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Website design is one of my favorite parts of branding a business! You've overcome the challenge of honing in on your brand identity, defining your brand values, and building out your brand messaging. You've combed through fonts and colors to choose a set that feels right. You've selected a logo that speaks to you and your ideal client. Now it's time to see it all come together!

But wait -- there are so many options! There is so much to consider! And let's be real -- your time is limited.

I've put together my best tips for designing a functional website that will look and feel right for you and your ideal client. Designing a website doesn't have to be hard (and you don't have to do it alone).


There are so many options available. How do you know what is best for you? Before you research any platforms, you'll want to know exactly what you need for your website. Will you be selling a product? Hosting a blog? Just keeping it simple with a page or two? You also want to keep in mind your personal level of comfort when it comes to creating the design and making edits.

Here is a breakdown of my favorite web design platforms:


Squarespace is ideal for the business owner who needs maximum user-friendliness and easy templates for design. It it super simple to use and supports e-commerce, scheduling, and many other options. Almost all Squarespace templates have a super simple look and feel, which makes it easy on the eyes. Because it is easy to learn (and therefore easy to teach), it also a great platform to use if you plan to have multiple collaborators working on your site. Squarespace automatically adjusts for screen sizes and mobile, too!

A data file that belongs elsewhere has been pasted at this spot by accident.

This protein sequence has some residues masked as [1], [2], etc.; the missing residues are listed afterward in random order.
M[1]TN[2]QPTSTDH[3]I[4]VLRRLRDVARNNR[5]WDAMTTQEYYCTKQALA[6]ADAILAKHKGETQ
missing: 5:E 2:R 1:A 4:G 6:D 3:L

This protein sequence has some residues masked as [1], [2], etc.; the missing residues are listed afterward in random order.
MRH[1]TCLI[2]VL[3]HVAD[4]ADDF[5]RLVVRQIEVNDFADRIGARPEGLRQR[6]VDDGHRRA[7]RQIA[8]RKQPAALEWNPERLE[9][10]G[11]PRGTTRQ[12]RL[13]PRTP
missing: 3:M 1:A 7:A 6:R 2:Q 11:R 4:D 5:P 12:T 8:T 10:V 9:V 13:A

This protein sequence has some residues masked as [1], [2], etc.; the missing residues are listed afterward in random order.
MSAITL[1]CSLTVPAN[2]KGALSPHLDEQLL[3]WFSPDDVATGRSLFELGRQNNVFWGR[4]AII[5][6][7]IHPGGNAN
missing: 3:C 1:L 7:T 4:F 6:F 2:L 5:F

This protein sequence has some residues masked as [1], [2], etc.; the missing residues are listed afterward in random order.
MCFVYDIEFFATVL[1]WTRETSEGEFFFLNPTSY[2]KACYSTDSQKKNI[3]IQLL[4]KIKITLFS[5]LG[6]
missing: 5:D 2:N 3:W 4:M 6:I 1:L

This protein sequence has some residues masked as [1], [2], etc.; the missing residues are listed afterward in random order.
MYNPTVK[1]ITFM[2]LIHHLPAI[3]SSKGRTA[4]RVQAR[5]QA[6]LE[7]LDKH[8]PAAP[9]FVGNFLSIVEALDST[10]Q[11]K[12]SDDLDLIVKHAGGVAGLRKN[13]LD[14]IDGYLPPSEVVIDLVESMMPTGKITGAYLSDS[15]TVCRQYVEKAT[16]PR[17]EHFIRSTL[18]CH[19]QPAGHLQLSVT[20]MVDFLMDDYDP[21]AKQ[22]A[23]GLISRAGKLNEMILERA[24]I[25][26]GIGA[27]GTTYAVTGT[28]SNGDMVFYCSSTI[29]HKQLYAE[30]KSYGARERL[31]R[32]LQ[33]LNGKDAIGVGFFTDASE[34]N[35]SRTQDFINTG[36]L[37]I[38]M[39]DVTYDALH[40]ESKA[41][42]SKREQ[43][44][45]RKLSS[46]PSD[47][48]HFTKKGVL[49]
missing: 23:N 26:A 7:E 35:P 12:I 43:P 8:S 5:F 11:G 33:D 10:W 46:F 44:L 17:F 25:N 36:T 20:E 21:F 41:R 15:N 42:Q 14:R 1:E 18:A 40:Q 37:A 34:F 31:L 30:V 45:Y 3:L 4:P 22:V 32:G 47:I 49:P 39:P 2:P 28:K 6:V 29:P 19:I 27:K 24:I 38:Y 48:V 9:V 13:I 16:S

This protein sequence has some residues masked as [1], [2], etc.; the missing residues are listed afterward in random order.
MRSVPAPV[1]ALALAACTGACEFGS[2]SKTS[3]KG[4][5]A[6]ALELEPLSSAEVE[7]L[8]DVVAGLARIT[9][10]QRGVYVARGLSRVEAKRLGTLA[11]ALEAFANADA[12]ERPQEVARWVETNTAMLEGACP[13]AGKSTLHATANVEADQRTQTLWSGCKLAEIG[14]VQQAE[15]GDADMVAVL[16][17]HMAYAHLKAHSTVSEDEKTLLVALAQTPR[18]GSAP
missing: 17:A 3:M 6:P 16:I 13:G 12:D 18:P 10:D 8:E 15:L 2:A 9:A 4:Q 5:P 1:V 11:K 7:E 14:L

Wix is also fairly user-friendly, although if you aren't very familiar with website design it could take a bit more time to learn. My favorite thing about Wix is that you have a ton of control over your design -- whatever you can dream up, you can make happen on Wix. It also provides great options for managing your business, like the ability to send invoices, collect payments, manage your calendar, and manage customer communications.


Wordpress is the OG of web design tools. It was around back in my blogging days and is a fan favorite for many designers due to providing users with the ability to customize virtually everything. Wordpress has tons of options for widgets you can add to your site as well. The most complicated of the three, Wordpress is ideal for the business owner who knows web design and basic coding and requires a fairly complicated website.


As with anything you're doing for your business, your ideal client should always be top of mind. Consider their experience on your website first and foremost.

keep it simple

One big mistake most of my clients make is thinking that their clients want more, more, more. This often manifests as lots of navigation links and text-heavy pages. We have a tendency to want to put everything out there for the world to see, but in reality less is more. I like to say, "A confused mind says NO." As you're building your site, keep the most essential copy and nix the rest. Limit your website to no more than 5 pages in the navigation bar. Avoid dropdown menus with more than two or three options.

refer to your brand guide